Reflections is a monthly column written by Island Fellows, recent college grads who do community service work on Maine islands and in remote coastal communities through the Island Institute, publisher of The Working Waterfront. Maggie Small is a former Island Fellow who served on Peaks Island
The dictionary definition of community is “a social group of any size whose members reside in a specific locality, share government, and often have a common cultural and historical heritage.” The dictionary definition of island is “a tract of land completely surrounded by water, and not large enough to be called a continent.” And the dictionary definition of school is “an institution where instruction is given, especially to persons under college age.”
So why do you need to know these definitions, and what do they have to do with life following my island fellowship on Peaks Island?
As an island fellow, my second year was spent working at the Peaks Island Elementary School, a school that’s also a small community on an island. So going back to our definitions, that gives us a specific group of individuals—island kindergarteners through fifth graders—on a tract of land, Peaks Island, who have come together to get some instruction at an elementary school.
My work at the Peaks Island school ranged from teaching classes to helping clean the building. I learned a great deal about how a school runs from top to bottom, and I often heard the phrase “when you’re a teacher…”
Now fast forward two years, and that phrase has become a reality: I am now the third- and fourth-grade science teacher at the Shady Hill School in Cambridge, Mass.
How did that become a reality? Well, I joined a different kind of community. The year following my fellowship, I participated in the teacher training course at Shady Hill while also getting my master’s in education from Lesley University. I joined a community of 16 apprentices to watch, learn, and practice how to become a teacher.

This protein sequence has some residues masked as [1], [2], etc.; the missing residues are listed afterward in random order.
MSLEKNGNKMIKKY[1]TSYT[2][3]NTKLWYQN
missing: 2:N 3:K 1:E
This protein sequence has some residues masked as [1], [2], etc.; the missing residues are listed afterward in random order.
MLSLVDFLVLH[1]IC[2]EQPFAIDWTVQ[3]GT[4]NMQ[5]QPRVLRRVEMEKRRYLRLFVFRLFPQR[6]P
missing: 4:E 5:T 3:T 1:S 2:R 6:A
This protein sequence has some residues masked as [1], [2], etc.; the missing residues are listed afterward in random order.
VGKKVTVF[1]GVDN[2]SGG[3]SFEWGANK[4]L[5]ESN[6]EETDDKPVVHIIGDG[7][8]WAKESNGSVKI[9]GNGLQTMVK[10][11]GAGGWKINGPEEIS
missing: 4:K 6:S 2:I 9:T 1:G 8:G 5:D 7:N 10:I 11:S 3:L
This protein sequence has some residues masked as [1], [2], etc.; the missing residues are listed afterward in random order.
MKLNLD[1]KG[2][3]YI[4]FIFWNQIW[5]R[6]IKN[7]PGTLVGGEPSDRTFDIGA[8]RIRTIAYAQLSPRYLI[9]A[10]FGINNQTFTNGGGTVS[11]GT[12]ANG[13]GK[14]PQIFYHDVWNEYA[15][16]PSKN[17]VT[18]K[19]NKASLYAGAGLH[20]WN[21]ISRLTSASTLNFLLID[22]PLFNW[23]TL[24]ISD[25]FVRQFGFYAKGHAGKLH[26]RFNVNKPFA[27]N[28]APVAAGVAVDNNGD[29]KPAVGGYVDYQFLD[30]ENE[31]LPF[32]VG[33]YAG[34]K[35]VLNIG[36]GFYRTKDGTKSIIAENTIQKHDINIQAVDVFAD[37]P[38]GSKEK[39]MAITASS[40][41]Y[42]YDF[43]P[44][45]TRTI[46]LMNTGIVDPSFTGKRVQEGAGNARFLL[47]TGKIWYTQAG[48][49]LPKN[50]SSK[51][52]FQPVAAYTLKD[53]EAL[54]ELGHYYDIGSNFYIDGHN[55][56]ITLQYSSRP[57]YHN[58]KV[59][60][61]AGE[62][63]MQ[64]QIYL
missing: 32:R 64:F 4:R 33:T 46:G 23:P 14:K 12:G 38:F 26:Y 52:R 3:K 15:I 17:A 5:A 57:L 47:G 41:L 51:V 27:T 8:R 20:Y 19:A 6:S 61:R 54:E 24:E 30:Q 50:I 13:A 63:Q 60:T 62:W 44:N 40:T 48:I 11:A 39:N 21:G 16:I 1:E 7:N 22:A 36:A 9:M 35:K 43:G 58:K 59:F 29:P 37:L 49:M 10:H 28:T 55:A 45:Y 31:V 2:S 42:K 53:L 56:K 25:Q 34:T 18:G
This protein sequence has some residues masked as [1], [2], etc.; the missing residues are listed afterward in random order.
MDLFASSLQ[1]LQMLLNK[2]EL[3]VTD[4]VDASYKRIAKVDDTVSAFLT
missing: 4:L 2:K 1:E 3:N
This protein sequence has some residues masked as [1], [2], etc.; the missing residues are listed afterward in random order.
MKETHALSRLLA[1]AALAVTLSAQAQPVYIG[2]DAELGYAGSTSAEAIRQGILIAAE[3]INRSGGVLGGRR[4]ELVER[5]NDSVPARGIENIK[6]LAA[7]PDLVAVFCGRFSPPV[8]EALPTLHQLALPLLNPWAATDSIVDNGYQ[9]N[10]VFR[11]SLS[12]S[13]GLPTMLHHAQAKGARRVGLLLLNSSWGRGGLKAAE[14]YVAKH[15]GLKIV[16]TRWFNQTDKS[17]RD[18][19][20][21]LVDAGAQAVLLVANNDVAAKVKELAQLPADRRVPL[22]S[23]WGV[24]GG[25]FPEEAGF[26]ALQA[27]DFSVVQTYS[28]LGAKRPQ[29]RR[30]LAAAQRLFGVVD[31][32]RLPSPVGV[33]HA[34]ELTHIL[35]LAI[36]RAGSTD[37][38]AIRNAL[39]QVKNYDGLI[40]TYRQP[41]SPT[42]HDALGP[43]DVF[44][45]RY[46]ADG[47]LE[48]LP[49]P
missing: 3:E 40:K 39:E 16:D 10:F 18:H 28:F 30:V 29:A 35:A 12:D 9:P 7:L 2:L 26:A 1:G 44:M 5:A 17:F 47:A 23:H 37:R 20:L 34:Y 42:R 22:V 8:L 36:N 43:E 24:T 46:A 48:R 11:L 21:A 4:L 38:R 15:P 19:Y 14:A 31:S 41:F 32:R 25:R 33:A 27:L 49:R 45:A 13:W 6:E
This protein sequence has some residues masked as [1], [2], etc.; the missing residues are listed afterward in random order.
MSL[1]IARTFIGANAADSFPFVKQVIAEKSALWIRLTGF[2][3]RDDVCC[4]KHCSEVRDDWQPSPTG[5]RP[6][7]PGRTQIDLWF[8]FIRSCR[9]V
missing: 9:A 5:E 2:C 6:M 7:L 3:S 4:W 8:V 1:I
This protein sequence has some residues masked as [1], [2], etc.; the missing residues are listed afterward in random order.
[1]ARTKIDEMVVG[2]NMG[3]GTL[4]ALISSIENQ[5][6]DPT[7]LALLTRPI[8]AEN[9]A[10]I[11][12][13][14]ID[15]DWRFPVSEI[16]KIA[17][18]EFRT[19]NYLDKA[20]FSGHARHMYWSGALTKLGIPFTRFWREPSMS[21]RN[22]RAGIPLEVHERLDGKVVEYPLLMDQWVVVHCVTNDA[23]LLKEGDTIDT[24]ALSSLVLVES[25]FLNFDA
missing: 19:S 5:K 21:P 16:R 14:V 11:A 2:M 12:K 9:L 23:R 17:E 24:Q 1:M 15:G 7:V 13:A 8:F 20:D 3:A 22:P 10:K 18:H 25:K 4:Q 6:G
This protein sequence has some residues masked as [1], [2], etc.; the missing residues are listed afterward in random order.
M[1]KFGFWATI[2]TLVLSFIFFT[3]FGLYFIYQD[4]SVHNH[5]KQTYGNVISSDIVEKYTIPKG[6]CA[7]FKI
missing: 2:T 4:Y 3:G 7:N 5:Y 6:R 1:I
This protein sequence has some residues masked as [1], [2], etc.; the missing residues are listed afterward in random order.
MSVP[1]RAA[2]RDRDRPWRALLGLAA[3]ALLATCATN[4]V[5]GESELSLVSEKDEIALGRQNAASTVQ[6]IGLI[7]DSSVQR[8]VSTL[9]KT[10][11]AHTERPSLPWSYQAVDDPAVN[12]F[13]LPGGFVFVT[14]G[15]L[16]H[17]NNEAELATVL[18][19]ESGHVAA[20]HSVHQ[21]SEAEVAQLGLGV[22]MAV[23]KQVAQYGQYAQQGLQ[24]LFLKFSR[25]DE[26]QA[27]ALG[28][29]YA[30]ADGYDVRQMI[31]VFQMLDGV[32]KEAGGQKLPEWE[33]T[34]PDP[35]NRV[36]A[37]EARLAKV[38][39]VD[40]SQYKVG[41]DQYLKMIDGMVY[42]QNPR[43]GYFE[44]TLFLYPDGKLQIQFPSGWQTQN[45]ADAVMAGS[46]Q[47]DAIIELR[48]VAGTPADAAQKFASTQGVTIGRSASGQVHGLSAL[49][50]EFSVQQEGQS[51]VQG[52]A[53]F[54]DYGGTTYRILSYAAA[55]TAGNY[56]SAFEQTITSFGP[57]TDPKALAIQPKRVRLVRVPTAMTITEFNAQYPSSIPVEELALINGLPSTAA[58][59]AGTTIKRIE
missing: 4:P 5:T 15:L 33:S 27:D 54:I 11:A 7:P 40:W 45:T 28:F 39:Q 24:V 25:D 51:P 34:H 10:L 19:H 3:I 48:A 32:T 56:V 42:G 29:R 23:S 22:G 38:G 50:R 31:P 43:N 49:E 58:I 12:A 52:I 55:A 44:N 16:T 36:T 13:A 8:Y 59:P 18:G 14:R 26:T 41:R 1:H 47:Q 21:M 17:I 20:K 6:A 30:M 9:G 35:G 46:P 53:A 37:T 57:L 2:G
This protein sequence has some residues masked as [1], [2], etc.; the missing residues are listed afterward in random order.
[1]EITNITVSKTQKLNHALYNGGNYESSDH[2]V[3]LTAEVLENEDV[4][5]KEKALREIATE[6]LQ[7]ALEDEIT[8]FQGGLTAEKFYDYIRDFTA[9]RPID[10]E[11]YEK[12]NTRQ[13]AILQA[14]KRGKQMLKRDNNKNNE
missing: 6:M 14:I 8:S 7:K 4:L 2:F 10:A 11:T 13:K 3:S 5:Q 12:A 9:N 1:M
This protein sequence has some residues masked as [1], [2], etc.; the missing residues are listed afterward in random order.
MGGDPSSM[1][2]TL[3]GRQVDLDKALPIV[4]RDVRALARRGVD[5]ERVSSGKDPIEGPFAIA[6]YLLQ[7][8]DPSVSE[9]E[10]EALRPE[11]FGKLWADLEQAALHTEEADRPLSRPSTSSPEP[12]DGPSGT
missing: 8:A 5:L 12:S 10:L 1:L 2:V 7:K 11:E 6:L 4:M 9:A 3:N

One of the biggest lessons I learned as an Island Fellow is that it’s important to have a support system, people with whom you can spend hours on Skype, talking about island life; to whose houses you can invite yourself for dinner, sometimes unannounced; or for whom you’re willing to take two different ferries to go visit in the middle of winter.
As an apprentice at Shady Hill, I found a similar kind of support system, except now we were in the same physical location. I had directing teachers who provided constructive feedback, fellow apprentices who reminded me of assignments or shared a meal with me, and I had teachers who shared the tricks of the trade.
While life following my fellowship has been extremely busy, that isn’t an excuse to not go back and visit Peaks. Most recently, I returned for the annual Peaks Island Children’s Workshop Soiree, where I learned the lesson that once an Island Fellow, always an Island Fellow.
The night was filled with friendship, great music, good food and a beautiful sunset. Yet at points throughout the night, I found myself in conversations about island happenings, helping to clean up dishes, and moving furniture around. It was like I had never left.
This week as I set up my classroom to prepare for my first year as a full-time teacher at Shady Hill, I hung up my Peter Ralston print entitled “The Office” on the wall of my office, a memento I received for completing two years of an island fellowship. As I catch the photo out of the corner of my eye walking to start class, I reflect back on the phrase, “when you’re a teacher.” Now I am a teacher, and I wouldn’t want to be doing anything else.